Wednesday, 20 July 2016

From 9 to 5 to 24/7: relationship hacks to ensure the holidays bring you closer together

Did you know that the average couple spends only 150 minutes together each day? This can be roughly broken down into 55 minutes watching television, 30 minutes eating, 24 minutes carrying out housework and 16 minutes on a social life! It’s no surprise then, that relationships can become strained over the holidays when we spend much more time together than we’re used to.

We’ve developed some tips for keeping your relationships positive and productive during the summer, so that by the end of the holidays you’ll be stronger than ever.

Me time

Just because you’re on your holidays doesn’t mean you have to live in each other’s pockets. It’s not selfish to build a bit of ‘you time’ into your holidays – in fact, it’s necessary for us all to nourish our souls so that we can give our best to others. Make sure you give yourself time to be by yourself during your holidays – and encourage your partner to do the same. Take a bath, read a book, listen to some music… Just a short period of time each day doing something you love will be enough for you to really appreciate your time with others.

Mindful minutes

The move from spending a few hours a day together to 24/7 can at times feel a little draining. If this is the case for you, just take a minute to refocus. Bring yourself back into the present so you can appreciate your day and those around you. It’s a really simple exercise. Find yourself a quiet space. Sit down, make yourself comfortable and breathe… In and out, calm and steady. Use all your senses to take in what’s around you. Be aware of how your body feels and how it relaxes with the simple practice of breathing. When the minute is up, take a deep breath and continue on with the day.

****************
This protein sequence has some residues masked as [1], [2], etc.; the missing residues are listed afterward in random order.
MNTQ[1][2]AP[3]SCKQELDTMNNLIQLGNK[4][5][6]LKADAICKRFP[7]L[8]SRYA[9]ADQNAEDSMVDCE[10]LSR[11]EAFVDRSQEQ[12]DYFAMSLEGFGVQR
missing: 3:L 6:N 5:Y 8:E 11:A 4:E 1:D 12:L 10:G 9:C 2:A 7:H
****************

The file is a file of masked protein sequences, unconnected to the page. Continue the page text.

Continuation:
Remember the old times

The first few months of a relationship is a special time. Everything is new and exciting – you’re finding out about each other and, quite frankly, you can’t get enough of each other! As relationships age, the excitement may dull a little but it’s replaced by a calmer, deeper appreciation of your partner. Remembering the days when your relationship was blossoming is a great way to inject a spark back and remind each other what brought you the place you’re at. It helps you realise just how lucky you both are to have found each other.

Try something new together

An unpublished study by the University of Chicago found that couples who had fun together, stayed together. So why not use the holidays as an opportunity to try something new: develop a hobby; visit somewhere you’ve never been before or take part in an activity that neither of you have tried before. As relationships develop we have a tendency to fall into routines and distinct roles. By trying something new we are starting from a level playing field – which is a great way to improve communication, support each other and have some fun.

Treat every day as a new day

In life there will be good days and bad days. Holidays are not exempt from this. What we must do, for the sake of our relationships, is make a pact that every day is a new day. Whatever has happened the day before, any issues (as far as possible) should be dealt with then put to one side in order for us to enjoy the rest of our holidays. Carrying resentment, hurt and anger around weighs heavy and makes it difficult to enjoy time spent together.

Remember, holidays are only as good as we make them and with effort, determination and positivity they can be really good for our personal relationships, bringing us closer together than ever before.

Be kind; be tolerant; be flexible – and enjoy your summer, together.

Wednesday, 6 July 2016

Home for the holidays: getting the most out of your time during the summer break

Everyone loves the summer – long days, light nights, school holidays and the prospect of a week or two off work to spend with the family.

The reality, however, doesn’t always live up to our high expectations. Many find that spending extended periods of time with other people can be stressful – no matter how much we love them!